The Second Annual Conference on Advances in Cognitive Systems, took place in Baltimore, MD, on December 12, 13, and 14, 2013. This meeting brought together researchers with interests in human-level intelligence, complex cognition, integrated intelligent systems, cognitive architectures, and related topics. The purpose was to provide a venue for research on the initial goals of artificial intelligence and cognitive science, which aimed to explain the mind in computational terms and to reproduce the entire range of human cognitive abilities in computational artifacts. Because many researchers remain committed to this original vision, there is need for a meeting that provides a place to present recent results and pose new challenges for the field.

The following is the original page for the 2013 conference.

The conference welcomes work on any topic related to the representation or organization of complex mental structures, their use in multi-step cognition, or their acquisition from experience or instruction. Some functional capabilities that arise in this context include:

Some research communities already address such issues, including those dealing with cognitive architectures, cognitive robotics, commonsense reasoning, qualitative modeling, and many others. We especially encourage participation from those working in these and other areas who are interested in complex cognition, human-level intelligence, and related topics.

Submission, Review, and Publication

Submissions should be either short (at most eight pages) or long (at most 16 pages). Short papers accepted for presentation at the meeting will appear in a separate conference proceedings. Long papers accepted for presentation may either be included in the proceedings or be invited to appear in the journal, Advances in Cognitive Systems, depending on the program chairs' decision.

The submission site is now open.

Papers should be formatted according to the instructions provided at

http://www.cogsys.org/format/ ,

which provides Latex and Word templates. In addition, each submission should state explicitly the problem or capability it addresses, describe its response to this problem, make claims about this approach, and provide evidence in support of these claims. Every paper should also discuss related efforts, examine limitations of the reported work, and outline plans for future research.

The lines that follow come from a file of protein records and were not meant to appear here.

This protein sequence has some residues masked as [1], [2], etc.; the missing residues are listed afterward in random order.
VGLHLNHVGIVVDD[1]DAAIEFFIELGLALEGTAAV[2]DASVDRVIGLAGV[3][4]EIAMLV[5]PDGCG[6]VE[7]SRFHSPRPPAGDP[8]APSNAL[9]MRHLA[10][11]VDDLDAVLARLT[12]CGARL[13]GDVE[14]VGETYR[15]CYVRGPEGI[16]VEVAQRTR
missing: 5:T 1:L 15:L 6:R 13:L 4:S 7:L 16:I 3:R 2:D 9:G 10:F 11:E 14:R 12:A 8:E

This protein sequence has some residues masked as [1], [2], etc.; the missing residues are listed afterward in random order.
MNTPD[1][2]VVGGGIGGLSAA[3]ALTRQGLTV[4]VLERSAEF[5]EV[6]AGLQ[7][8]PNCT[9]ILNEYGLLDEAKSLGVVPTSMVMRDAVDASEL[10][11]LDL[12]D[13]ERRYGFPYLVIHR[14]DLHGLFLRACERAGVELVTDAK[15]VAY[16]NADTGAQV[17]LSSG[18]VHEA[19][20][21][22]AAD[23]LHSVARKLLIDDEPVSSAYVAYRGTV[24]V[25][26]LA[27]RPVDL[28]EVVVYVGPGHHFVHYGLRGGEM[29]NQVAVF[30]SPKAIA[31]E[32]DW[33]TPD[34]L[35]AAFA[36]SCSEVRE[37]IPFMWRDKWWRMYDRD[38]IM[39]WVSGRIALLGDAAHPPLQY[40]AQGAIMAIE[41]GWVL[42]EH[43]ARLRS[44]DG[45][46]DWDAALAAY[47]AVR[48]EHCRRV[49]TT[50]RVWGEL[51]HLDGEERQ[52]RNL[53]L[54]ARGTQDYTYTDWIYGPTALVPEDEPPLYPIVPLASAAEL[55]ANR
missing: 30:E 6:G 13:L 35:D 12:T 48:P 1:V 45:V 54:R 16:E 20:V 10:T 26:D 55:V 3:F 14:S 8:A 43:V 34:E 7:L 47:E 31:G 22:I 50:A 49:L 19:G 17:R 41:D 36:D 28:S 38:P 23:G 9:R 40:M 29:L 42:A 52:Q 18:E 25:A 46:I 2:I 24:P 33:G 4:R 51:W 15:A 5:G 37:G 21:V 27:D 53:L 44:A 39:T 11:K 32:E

Because the conference aims to encourage research toward a broader understanding of intelligence, its criteria for determining contributions will differ from those used in traditional circles. Progress may take many forms, including demonstrating new functionality, integrating different facets of intelligence, presenting a novel approach to an established problem, explaining complex cognition in humans, and formally analyzing a difficult new task. We also welcome submissions on new problems or testbeds that challenge existing approaches. Papers that report incremental variants of existing methods, minor improvements on performance metrics for established tasks, or mathematical analyses of component algorithms are not in themselves relevant to this meeting unless they directly aid progress toward cognitive systems with broad functionality.

Each submission will be assigned to multiple referees who will evaluate the paper for its contribution to understanding cognitive systems, clarity of claims about this contribution, convincing evidence in support of those claims, and cogent presentation of its ideas to readers. We encourage authors to examine the review form before drafting their manuscripts to ensure that their submissions address all of the dimensions on which reviewers will evaluate them.

Accepted short papers will appear in the proceedings and be selected for either oral or poster presentation at the conference. Long papers accepted for presentation may either be included in the proceedings or be invited to appear in the journal, depending on the program chairs' decision.

The conference aims to be as inclusive as possible while still fostering innovative research on the computational nature of intelligence. The conference FAQ page attempts to clarify the scope of the event. Authors who have questions about whether their research is appropriate for the meeting should contact the Program Chairs, Matthew Klenk (klenk@parc.com) and John Laird (laird@umich.edu), for additional information.

Important Dates


This year we offer two workshops at the end of the conference (December 14) to provide participants an intimate setting where they can share ideas and discuss directed topics within cognitive systems research. The current topics center on high-level goal reasoning for autonomy and metacognition for situated agents. Papers will be published as separate volumes but will use the same ACS short and long formats. Conference attendees that wish to participate without paper submissions may submit a brief statement of interest. For detailed information about these two workshops, consult the following links.

Program Chairs

Local Arrangements Chairs

Organizing Committee

Program Committee